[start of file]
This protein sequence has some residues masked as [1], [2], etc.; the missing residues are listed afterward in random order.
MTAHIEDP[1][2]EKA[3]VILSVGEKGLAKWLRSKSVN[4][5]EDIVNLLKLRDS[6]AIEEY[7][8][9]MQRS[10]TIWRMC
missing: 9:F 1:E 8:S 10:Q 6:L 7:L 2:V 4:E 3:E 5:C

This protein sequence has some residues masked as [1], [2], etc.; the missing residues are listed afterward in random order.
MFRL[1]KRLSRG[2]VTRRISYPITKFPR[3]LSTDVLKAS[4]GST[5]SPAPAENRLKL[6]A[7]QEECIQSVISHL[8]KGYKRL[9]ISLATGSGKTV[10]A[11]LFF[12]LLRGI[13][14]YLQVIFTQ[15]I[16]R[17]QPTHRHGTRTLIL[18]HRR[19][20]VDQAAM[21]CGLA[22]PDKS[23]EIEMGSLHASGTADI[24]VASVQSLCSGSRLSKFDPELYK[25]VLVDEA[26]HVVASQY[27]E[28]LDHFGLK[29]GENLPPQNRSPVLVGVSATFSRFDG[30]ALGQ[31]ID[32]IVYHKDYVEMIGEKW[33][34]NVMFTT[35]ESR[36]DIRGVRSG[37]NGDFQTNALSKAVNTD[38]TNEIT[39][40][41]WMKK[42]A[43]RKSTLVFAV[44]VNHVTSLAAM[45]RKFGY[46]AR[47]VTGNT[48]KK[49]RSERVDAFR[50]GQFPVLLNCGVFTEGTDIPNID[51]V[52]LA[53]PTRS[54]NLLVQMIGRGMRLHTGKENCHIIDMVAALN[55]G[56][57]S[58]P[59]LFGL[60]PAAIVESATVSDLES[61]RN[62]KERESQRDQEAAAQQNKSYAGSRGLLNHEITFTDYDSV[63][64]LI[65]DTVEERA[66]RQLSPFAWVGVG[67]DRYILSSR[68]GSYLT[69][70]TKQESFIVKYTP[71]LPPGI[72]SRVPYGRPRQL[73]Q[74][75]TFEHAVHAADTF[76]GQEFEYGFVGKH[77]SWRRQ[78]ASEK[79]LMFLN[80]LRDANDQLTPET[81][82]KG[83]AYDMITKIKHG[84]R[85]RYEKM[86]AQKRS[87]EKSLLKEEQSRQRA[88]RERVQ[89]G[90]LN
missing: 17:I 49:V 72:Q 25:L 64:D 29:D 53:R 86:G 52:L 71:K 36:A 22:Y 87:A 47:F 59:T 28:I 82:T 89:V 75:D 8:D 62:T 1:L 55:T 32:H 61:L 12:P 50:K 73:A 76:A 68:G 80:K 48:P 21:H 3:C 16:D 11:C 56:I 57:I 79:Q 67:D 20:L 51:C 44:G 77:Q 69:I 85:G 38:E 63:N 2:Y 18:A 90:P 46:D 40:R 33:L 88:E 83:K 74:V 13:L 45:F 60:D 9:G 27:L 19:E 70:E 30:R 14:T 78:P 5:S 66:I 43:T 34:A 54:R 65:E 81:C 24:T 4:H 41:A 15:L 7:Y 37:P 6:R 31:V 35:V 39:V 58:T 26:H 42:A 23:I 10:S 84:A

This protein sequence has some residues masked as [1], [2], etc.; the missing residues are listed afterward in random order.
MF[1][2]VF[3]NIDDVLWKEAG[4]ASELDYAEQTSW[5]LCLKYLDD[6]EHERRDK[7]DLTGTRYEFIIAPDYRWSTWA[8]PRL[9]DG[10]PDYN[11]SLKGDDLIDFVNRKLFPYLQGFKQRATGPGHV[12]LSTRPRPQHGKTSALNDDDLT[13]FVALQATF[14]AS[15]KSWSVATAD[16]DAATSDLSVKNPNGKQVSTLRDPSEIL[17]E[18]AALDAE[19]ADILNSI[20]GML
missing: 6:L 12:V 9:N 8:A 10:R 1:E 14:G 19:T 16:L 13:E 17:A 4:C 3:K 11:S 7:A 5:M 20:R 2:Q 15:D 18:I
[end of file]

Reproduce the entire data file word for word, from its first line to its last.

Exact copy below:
This protein sequence has some residues masked as [1], [2], etc.; the missing residues are listed afterward in random order.
MTAHIEDP[1][2]EKA[3]VILSVGEKGLAKWLRSKSVN[4][5]EDIVNLLKLRDS[6]AIEEY[7][8][9]MQRS[10]TIWRMC
missing: 9:F 1:E 8:S 10:Q 6:L 7:L 2:V 4:E 3:E 5:C

This protein sequence has some residues masked as [1], [2], etc.; the missing residues are listed afterward in random order.
MFRL[1]KRLSRG[2]VTRRISYPITKFPR[3]LSTDVLKAS[4]GST[5]SPAPAENRLKL[6]A[7]QEECIQSVISHL[8]KGYKRL[9]ISLATGSGKTV[10]A[11]LFF[12]LLRGI[13][14]YLQVIFTQ[15]I[16]R[17]QPTHRHGTRTLIL[18]HRR[19][20]VDQAAM[21]CGLA[22]PDKS[23]EIEMGSLHASGTADI[24]VASVQSLCSGSRLSKFDPELYK[25]VLVDEA[26]HVVASQY[27]E[28]LDHFGLK[29]GENLPPQNRSPVLVGVSATFSRFDG[30]ALGQ[31]ID[32]IVYHKDYVEMIGEKW[33][34]NVMFTT[35]ESR[36]DIRGVRSG[37]NGDFQTNALSKAVNTD[38]TNEIT[39][40][41]WMKK[42]A[43]RKSTLVFAV[44]VNHVTSLAAM[45]RKFGY[46]AR[47]VTGNT[48]KK[49]RSERVDAFR[50]GQFPVLLNCGVFTEGTDIPNID[51]V[52]LA[53]PTRS[54]NLLVQMIGRGMRLHTGKENCHIIDMVAALN[55]G[56][57]S[58]P[59]LFGL[60]PAAIVESATVSDLES[61]RN[62]KERESQRDQEAAAQQNKSYAGSRGLLNHEITFTDYDSV[63][64]LI[65]DTVEERA[66]RQLSPFAWVGVG[67]DRYILSSR[68]GSYLT[69][70]TKQESFIVKYTP[71]LPPGI[72]SRVPYGRPRQL[73]Q[74][75]TFEHAVHAADTF[76]GQEFEYGFVGKH[77]SWRRQ[78]ASEK[79]LMFLN[80]LRDANDQLTPET[81][82]KG[83]AYDMITKIKHG[84]R[85]RYEKM[86]AQKRS[87]EKSLLKEEQSRQRA[88]RERVQ[89]G[90]LN
missing: 17:I 49:V 72:Q 25:L 64:D 29:D 53:R 86:G 52:L 71:K 36:A 22:Y 87:A 47:F 59:T 28:I 82:T 89:V 75:D 8:D 62:T 1:L 55:T 32:H 61:L 12:P 50:K 73:A 76:A 68:G 80:K 48:P 21:H 3:C 16:D 11:C 56:I 57:I 79:Q 67:D 20:L 51:C 44:G 77:Q 69:I 85:G 38:E 63:N 2:Y 18:A 90:P 46:D 40:R 33:L 88:E 83:K 74:V 13:L 45:F 60:D 9:G 27:L 19:E 70:E 30:R 14:T 78:P 5:S 66:I 43:T 34:A 54:R 65:E 81:C 24:T 4:H 41:A 15:L 7:Y 37:P 6:R 31:V 35:V 39:V 58:T 26:H 42:A 23:I 10:S 84:A

This protein sequence has some residues masked as [1], [2], etc.; the missing residues are listed afterward in random order.
MF[1][2]VF[3]NIDDVLWKEAG[4]ASELDYAEQTSW[5]LCLKYLDD[6]EHERRDK[7]DLTGTRYEFIIAPDYRWSTWA[8]PRL[9]DG[10]PDYN[11]SLKGDDLIDFVNRKLFPYLQGFKQRATGPGHV[12]LSTRPRPQHGKTSALNDDDLT[13]FVALQATF[14]AS[15]KSWSVATAD[16]DAATSDLSVKNPNGKQVSTLRDPSEIL[17]E[18]AALDAE[19]ADILNSI[20]GML
missing: 6:L 12:V 9:N 8:A 10:R 1:E 14:G 19:T 16:L 13:E 17:A 4:C 3:K 11:S 7:A 5:M 20:R 2:Q 15:D 18:I